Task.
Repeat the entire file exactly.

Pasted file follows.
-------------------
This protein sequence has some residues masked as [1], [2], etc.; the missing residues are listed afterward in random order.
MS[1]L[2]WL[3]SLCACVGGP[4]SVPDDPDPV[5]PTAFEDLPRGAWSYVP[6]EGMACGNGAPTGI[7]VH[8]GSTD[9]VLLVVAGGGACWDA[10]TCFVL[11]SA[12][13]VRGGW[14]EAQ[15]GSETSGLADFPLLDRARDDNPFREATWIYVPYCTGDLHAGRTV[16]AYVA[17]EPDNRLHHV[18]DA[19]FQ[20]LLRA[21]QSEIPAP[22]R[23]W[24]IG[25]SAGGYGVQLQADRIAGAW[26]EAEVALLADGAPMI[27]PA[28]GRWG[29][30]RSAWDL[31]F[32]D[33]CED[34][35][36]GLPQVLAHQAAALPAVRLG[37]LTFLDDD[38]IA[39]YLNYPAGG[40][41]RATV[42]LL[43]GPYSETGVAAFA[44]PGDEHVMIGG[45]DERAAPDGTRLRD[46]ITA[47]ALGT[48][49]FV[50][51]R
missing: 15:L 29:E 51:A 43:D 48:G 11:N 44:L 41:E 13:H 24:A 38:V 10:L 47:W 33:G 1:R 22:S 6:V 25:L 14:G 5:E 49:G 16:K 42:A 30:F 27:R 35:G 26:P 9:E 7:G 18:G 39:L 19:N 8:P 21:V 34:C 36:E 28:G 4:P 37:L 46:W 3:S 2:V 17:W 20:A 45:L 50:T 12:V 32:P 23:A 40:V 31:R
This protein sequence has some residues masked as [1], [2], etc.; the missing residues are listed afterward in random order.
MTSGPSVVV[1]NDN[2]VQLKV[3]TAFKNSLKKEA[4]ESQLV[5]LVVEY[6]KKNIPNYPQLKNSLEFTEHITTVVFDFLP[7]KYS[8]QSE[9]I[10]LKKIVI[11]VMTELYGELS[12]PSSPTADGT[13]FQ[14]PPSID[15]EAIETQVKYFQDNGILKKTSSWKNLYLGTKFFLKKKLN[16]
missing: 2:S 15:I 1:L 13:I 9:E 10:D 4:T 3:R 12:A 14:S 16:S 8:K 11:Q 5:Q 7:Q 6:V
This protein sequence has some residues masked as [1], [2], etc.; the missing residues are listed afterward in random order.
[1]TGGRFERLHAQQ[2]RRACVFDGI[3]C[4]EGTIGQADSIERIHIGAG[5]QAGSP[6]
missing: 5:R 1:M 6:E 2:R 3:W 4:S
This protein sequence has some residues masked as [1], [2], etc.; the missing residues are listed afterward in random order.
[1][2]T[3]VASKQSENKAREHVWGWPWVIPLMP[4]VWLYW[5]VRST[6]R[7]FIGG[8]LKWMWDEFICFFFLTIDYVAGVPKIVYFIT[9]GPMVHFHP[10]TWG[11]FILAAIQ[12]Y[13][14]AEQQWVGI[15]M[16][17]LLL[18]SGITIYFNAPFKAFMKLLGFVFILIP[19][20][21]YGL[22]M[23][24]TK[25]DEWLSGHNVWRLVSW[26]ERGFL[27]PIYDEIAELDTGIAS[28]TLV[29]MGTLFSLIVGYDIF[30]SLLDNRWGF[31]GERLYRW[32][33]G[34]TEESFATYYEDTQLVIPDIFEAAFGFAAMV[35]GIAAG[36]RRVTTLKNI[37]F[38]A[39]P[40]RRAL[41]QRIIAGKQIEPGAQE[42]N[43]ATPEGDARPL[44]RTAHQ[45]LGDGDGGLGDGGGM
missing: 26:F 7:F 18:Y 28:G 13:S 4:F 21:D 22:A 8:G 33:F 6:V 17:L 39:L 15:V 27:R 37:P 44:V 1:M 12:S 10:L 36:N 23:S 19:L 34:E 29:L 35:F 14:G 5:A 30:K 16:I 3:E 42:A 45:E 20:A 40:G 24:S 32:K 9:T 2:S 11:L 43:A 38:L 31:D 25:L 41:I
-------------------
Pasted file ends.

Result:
This protein sequence has some residues masked as [1], [2], etc.; the missing residues are listed afterward in random order.
MS[1]L[2]WL[3]SLCACVGGP[4]SVPDDPDPV[5]PTAFEDLPRGAWSYVP[6]EGMACGNGAPTGI[7]VH[8]GSTD[9]VLLVVAGGGACWDA[10]TCFVL[11]SA[12][13]VRGGW[14]EAQ[15]GSETSGLADFPLLDRARDDNPFREATWIYVPYCTGDLHAGRTV[16]AYVA[17]EPDNRLHHV[18]DA[19]FQ[20]LLRA[21]QSEIPAP[22]R[23]W[24]IG[25]SAGGYGVQLQADRIAGAW[26]EAEVALLADGAPMI[27]PA[28]GRWG[29][30]RSAWDL[31]F[32]D[33]CED[34][35][36]GLPQVLAHQAAALPAVRLG[37]LTFLDDD[38]IA[39]YLNYPAGG[40][41]RATV[42]LL[43]GPYSETGVAAFA[44]PGDEHVMIGG[45]DERAAPDGTRLRD[46]ITA[47]ALGT[48][49]FV[50][51]R
missing: 15:L 29:E 51:A 43:D 48:G 11:N 44:L 41:E 13:H 24:A 38:V 10:L 47:W 33:G 1:R 22:S 6:V 25:L 14:G 5:E 49:G 16:K 42:A 30:F 27:R 35:G 26:P 9:E 7:G 18:G 39:L 19:N 8:P 21:V 34:C 36:E 28:G 4:P 37:L 46:W 3:S 2:V 17:W 20:A 45:L 50:T 12:V 32:P 23:A 40:V 31:R
This protein sequence has some residues masked as [1], [2], etc.; the missing residues are listed afterward in random order.
MTSGPSVVV[1]NDN[2]VQLKV[3]TAFKNSLKKEA[4]ESQLV[5]LVVEY[6]KKNIPNYPQLKNSLEFTEHITTVVFDFLP[7]KYS[8]QSE[9]I[10]LKKIVI[11]VMTELYGELS[12]PSSPTADGT[13]FQ[14]PPSID[15]EAIETQVKYFQDNGILKKTSSWKNLYLGTKFFLKKKLN[16]
missing: 2:S 15:I 1:L 13:I 9:E 10:D 4:T 3:R 12:A 14:S 16:S 8:K 11:Q 5:Q 7:Q 6:V
This protein sequence has some residues masked as [1], [2], etc.; the missing residues are listed afterward in random order.
[1]TGGRFERLHAQQ[2]RRACVFDGI[3]C[4]EGTIGQADSIERIHIGAG[5]QAGSP[6]
missing: 5:R 1:M 6:E 2:R 3:W 4:S
This protein sequence has some residues masked as [1], [2], etc.; the missing residues are listed afterward in random order.
[1][2]T[3]VASKQSENKAREHVWGWPWVIPLMP[4]VWLYW[5]VRST[6]R[7]FIGG[8]LKWMWDEFICFFFLTIDYVAGVPKIVYFIT[9]GPMVHFHP[10]TWG[11]FILAAIQ[12]Y[13][14]AEQQWVGI[15]M[16][17]LLL[18]SGITIYFNAPFKAFMKLLGFVFILIP[19][20][21]YGL[22]M[23][24]TK[25]DEWLSGHNVWRLVSW[26]ERGFL[27]PIYDEIAELDTGIAS[28]TLV[29]MGTLFSLIVGYDIF[30]SLLDNRWGF[31]GERLYRW[32][33]G[34]TEESFATYYEDTQLVIPDIFEAAFGFAAMV[35]GIAAG[36]RRVTTLKNI[37]F[38]A[39]P[40]RRAL[41]QRIIAGKQIEPGAQE[42]N[43]ATPEGDARPL[44]RTAHQ[45]LGDGDGGLGDGGGM
missing: 26:F 7:F 18:Y 28:G 13:S 4:F 21:D 22:A 8:G 33:F 6:V 17:L 39:L 15:V 27:R 37:P 44:V 1:M 12:S 10:L 36:N 23:S 19:L 34:E 29:L 35:F 14:G 5:A 30:K 16:I 3:E 42:A 45:E 20:A 40:G 24:S 32:K 9:T 2:S 11:L 43:A 38:L 31:D 25:L 41:I